The letter continues:

School children were even taught their ABCs from the Bible. That in itself is a “Bible study,” is it not?

Uh, no, it’s not bible study — it’s alphabet study. If the kiddies learned their ABCs with a text that says “A is for apple,” would that be the study of botany? Here’s more:

Senate Bill 138 is good for education because it allows schools to teach the Bible as history without being religious at all.

Uh huh — “without being religious at all.” Moving along:

No legislative body is making a law here establishing an “official” state religion. The purpose of the “establishment clause” in the U.S. Constitution was to ensure that there would be no official state religion — that’s it. The founding fathers had certainly enough of an official state religion with the Church of England.

Well, originally the states could have their own established churches, and many did; but they had all disestablished their churches by the 1840s. We should point out a provision of the North Carolina Constitution, which says, in ARTICLE I, DECLARATION OF RIGHTS, Section 13:

Religious liberty. All persons have a natural and inalienable right to worship Almighty God according to the dictates of their own consciences, and no human authority shall, in any case whatever, control or interfere with the rights of conscience.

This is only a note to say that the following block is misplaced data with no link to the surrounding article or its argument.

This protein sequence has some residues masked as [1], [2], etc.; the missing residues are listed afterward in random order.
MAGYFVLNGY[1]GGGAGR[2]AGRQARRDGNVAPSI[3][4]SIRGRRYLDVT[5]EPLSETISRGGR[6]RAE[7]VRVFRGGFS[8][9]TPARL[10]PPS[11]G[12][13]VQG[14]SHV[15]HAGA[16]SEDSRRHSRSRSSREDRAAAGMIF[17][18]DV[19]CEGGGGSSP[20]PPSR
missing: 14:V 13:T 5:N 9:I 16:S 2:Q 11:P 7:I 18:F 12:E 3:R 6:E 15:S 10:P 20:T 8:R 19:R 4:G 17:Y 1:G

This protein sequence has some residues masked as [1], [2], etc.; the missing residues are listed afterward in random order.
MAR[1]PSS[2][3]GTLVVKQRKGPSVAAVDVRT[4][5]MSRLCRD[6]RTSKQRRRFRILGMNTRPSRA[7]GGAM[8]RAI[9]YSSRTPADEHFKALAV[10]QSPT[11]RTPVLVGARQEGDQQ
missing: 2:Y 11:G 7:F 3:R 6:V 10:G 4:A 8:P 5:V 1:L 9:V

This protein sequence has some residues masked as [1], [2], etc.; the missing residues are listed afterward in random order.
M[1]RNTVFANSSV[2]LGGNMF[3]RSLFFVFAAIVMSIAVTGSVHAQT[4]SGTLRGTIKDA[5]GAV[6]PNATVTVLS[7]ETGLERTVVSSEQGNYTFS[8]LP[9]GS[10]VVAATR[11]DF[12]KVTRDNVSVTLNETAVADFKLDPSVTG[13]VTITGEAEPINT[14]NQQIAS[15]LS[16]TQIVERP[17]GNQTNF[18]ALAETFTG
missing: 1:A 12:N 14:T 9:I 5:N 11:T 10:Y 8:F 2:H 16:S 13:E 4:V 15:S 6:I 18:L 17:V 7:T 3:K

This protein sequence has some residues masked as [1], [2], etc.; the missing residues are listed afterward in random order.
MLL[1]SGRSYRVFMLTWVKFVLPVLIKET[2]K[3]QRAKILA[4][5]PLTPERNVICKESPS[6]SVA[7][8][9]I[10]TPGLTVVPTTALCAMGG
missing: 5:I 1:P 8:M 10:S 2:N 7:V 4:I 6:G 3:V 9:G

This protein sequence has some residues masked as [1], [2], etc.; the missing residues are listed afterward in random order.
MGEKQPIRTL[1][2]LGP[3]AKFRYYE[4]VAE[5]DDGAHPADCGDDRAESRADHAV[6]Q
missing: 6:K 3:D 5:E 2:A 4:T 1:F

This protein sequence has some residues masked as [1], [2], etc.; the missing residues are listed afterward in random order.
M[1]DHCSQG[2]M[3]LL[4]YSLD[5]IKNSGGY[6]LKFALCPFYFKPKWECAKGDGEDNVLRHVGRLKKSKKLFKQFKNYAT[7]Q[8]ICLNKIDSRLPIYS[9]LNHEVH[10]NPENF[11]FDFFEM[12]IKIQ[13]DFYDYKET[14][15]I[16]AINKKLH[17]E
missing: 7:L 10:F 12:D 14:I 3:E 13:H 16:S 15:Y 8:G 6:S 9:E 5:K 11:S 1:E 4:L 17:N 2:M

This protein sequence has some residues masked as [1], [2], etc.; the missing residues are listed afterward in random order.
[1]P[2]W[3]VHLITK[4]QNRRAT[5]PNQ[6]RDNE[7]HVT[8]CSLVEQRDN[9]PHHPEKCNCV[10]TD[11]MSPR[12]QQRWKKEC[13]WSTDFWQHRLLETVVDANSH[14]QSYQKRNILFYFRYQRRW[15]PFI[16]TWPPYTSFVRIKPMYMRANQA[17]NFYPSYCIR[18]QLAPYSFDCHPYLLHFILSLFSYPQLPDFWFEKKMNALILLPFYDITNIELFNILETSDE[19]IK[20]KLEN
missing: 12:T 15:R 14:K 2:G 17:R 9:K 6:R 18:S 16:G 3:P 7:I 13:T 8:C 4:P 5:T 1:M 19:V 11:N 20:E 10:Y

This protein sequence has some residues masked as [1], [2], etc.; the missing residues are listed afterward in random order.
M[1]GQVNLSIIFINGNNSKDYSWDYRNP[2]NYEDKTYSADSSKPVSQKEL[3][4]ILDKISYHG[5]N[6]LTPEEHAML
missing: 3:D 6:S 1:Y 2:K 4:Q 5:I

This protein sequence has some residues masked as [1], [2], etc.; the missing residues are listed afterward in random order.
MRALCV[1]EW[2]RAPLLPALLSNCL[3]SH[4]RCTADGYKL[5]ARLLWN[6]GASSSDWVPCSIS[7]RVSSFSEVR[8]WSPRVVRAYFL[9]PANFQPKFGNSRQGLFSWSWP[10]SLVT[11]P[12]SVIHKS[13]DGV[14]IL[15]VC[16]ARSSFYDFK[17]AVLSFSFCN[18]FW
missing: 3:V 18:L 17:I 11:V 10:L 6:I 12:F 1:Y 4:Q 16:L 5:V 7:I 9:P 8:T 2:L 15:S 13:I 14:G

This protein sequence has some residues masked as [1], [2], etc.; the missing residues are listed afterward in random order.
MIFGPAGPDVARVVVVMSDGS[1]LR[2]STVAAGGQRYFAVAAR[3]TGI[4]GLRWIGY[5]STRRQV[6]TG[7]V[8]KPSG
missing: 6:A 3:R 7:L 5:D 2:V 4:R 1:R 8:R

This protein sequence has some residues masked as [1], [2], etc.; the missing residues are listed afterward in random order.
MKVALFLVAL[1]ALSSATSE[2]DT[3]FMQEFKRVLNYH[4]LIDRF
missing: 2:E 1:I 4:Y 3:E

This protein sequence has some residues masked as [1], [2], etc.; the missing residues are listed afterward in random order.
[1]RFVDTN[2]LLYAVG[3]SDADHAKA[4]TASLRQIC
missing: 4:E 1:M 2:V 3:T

We don’t know how North Carolina courts interpret that, but we assume that the public schools would be considered a “human authority,” so they have no business teaching the bible at the expense of the state. Aside from that, the US Supreme Court has been applying the First Amendment to the states, so we don’t see much of an issue here. Another excerpt from today’s letter:

Furthermore, it was never the intention of our founding fathers to exclude God from the workings of government. As a matter of fact, church services were even held in federal government buildings. For example, Patrick Henry’s famous “give me liberty” speech was given in a church. You can teach that in schools because it’s a historical fact.